CPR Success Rate: How Effective is CPR? {A Closer Look}

Did you know that cardiac arrest claims more lives globally than house fires, pneumonia, influenza, prostate cancer, breast cancer, colorectal cancer, HIV, auto accidents, and firearms combined?

About 90% of the out-of-hospital cardiac arrest victims don’t end up surviving. From the situations I’ve visualized closely, it’s evident that whenever CPR is administered immediately after cardiac arrest, it instantly increases the chances of a person’s survival.

There are a number of factors that determine the success rate of CPR, and it’s vital to know the various scenarios associated with CPR success rate before you decide to perform CPR on a person.

Have you ever wondered whether there is a difference between the CPR success rate between men and women? If not, then that question will be answered in this article where we will be discussing about the success rate of CPR, how important CPR is, and the factors that affect its success rate.

How Effective is CPR?

How Effective is CPR
  • If CPR is performed early enough after a victim experiences cardiac arrest, it can double or even triple the chances of their survival.
  • In the earlier trials that took place, the CPR survival rate was said to be between 19% to 75%.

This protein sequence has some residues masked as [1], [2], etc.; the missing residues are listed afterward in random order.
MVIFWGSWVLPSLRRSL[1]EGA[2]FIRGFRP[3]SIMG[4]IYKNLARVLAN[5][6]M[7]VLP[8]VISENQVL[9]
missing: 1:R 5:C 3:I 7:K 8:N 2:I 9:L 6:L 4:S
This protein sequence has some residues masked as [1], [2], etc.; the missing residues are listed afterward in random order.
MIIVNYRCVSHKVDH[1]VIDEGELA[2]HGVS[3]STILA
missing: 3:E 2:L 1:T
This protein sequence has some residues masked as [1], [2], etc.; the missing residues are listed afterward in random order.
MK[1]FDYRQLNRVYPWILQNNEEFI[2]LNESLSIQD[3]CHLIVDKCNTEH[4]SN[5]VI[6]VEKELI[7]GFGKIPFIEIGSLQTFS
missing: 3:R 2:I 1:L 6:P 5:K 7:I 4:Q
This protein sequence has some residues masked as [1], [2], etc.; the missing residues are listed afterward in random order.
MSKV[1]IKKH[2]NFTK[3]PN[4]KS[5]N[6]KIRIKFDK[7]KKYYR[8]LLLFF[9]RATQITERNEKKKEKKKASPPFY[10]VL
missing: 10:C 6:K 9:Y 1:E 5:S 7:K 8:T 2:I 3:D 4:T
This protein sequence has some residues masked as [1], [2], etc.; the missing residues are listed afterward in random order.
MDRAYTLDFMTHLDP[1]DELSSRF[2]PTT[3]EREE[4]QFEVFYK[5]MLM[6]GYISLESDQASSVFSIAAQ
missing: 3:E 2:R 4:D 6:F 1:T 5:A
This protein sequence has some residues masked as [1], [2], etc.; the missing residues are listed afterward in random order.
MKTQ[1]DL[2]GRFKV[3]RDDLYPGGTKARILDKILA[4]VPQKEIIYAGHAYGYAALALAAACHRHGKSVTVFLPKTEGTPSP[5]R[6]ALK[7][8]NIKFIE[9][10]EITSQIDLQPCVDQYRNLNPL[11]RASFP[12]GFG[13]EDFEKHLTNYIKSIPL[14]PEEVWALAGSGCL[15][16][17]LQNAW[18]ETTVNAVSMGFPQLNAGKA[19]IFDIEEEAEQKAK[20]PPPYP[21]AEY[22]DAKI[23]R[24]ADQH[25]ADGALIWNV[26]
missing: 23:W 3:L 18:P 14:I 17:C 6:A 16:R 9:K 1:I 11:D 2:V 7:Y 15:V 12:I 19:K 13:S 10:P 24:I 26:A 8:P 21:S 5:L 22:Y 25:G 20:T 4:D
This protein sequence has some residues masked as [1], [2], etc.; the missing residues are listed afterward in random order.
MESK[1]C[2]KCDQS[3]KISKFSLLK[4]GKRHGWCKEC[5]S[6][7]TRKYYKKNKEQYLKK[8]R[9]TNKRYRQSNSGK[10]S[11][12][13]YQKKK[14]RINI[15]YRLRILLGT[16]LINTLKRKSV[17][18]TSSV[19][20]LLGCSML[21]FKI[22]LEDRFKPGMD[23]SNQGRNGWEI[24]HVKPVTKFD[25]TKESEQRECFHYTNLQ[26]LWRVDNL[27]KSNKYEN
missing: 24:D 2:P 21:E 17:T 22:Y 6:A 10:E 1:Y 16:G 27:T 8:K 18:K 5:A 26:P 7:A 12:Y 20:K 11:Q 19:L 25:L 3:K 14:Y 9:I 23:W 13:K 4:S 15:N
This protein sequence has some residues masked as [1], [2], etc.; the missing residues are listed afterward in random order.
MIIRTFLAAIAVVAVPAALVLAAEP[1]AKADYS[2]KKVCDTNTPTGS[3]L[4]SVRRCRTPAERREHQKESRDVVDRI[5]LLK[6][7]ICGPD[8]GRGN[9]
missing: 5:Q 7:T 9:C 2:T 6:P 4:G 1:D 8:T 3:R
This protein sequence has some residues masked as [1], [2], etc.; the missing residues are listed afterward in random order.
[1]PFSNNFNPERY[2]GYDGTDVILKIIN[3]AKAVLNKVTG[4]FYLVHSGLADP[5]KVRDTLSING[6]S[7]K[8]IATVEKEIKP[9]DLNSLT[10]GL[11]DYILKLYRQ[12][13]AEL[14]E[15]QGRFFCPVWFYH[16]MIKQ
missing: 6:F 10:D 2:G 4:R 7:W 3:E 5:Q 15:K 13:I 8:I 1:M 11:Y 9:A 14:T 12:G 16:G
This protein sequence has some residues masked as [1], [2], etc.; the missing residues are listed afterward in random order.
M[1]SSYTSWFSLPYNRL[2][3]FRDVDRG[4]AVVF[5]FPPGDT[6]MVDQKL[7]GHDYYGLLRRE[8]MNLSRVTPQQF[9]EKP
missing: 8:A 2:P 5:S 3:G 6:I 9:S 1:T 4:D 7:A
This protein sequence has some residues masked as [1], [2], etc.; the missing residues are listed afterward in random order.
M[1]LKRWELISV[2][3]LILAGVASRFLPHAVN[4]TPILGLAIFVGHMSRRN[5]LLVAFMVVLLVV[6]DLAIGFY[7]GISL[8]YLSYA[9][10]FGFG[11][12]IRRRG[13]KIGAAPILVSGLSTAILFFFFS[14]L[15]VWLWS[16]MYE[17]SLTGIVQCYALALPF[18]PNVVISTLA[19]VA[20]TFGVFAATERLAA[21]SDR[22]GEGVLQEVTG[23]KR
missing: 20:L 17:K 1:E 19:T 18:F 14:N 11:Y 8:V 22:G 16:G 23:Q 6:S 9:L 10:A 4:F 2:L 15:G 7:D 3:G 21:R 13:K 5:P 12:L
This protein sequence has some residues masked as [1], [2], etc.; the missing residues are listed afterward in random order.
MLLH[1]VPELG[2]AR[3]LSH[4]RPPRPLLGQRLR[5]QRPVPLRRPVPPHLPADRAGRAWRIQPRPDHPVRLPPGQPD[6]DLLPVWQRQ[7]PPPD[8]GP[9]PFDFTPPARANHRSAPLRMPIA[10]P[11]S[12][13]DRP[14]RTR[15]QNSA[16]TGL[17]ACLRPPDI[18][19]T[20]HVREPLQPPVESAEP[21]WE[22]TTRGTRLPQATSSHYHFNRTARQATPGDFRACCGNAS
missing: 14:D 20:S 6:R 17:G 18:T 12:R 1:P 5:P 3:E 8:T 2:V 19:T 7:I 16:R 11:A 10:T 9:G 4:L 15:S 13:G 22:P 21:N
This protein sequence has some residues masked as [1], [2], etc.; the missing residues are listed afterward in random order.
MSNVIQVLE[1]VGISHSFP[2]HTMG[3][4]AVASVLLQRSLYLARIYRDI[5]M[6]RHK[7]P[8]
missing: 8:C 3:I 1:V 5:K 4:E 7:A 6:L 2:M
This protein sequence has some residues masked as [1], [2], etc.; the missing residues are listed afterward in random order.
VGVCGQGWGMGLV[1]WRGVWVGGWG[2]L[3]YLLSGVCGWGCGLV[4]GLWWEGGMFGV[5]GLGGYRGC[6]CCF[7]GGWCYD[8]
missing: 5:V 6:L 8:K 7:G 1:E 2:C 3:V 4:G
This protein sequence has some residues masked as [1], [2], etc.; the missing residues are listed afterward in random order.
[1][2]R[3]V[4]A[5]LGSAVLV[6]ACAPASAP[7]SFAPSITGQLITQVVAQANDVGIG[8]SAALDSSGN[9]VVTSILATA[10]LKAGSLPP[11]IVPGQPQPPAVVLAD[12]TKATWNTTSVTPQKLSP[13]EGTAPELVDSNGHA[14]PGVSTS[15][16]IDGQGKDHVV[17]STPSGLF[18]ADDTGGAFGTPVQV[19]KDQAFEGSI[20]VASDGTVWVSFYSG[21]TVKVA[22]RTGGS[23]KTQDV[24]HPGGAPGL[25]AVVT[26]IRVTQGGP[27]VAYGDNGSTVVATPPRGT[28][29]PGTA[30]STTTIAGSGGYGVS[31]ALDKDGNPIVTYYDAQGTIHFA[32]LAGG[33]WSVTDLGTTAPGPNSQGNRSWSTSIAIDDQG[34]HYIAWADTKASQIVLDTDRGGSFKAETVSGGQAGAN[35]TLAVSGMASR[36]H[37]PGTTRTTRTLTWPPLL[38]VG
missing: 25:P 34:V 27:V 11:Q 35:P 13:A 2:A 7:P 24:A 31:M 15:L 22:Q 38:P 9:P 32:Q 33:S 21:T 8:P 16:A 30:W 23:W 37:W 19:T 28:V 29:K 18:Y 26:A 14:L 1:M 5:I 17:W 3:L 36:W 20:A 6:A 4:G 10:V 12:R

• As per a study conducted by the Emergency Medicine Journal, the actual chain of survival rate is between 24% to 40% for the cardiac arrests that happen within a hospital, and 12% for cardiac arrests that occur outside a clinical setting.

Factors That Affect CPR Success Rate

The following are the factors that affect the success rate of CPR:

EMS CPR and Bystander CPR

  • EMS CPR is the CPR performed by those who are emergency medical responders. They are trained in a way such that they can perform CPR at a rate of 30:2 compressions to ventilation ratio.
  • 100-200 compressions per minute is the recommended rate for chest compressions. Even when a person’s blood flow gets restored partially, it can increase their chances of survival.
  • The rate of survival with bystander CPR is lower compared to CPR that is performed by a healthcare provider. It can, however, improve the victim’s chances of survival.
  • Research suggests that when CPR is initiated soon after someone suffers cardiac arrest, it significantly increases the outcome for long-term survival.

Whether the Cardiac Arrest Had Any Witnesses

  • As per a clinical trial that took place with 874 patients, the results suggested that a victim who suffered cardiac arrest without any witnesses had lower rates of survival in comparison to someone who had a bystander while they experienced cardiac arrest.
  • 32% of cardiac arrest victims received CPR from bystanders. Still, the trial didn’t show early bystander CPR leading to increased chances of survival.
  • Researchers found that the reason early bystander CPR didn’t affect the survival rate is because the CPR wasn’t performed correctly by the bystander. Therefore, it proves how important CPR training is and that it’s also vital to contact the paramedics as soon as possible when someone suffers cardiac arrest.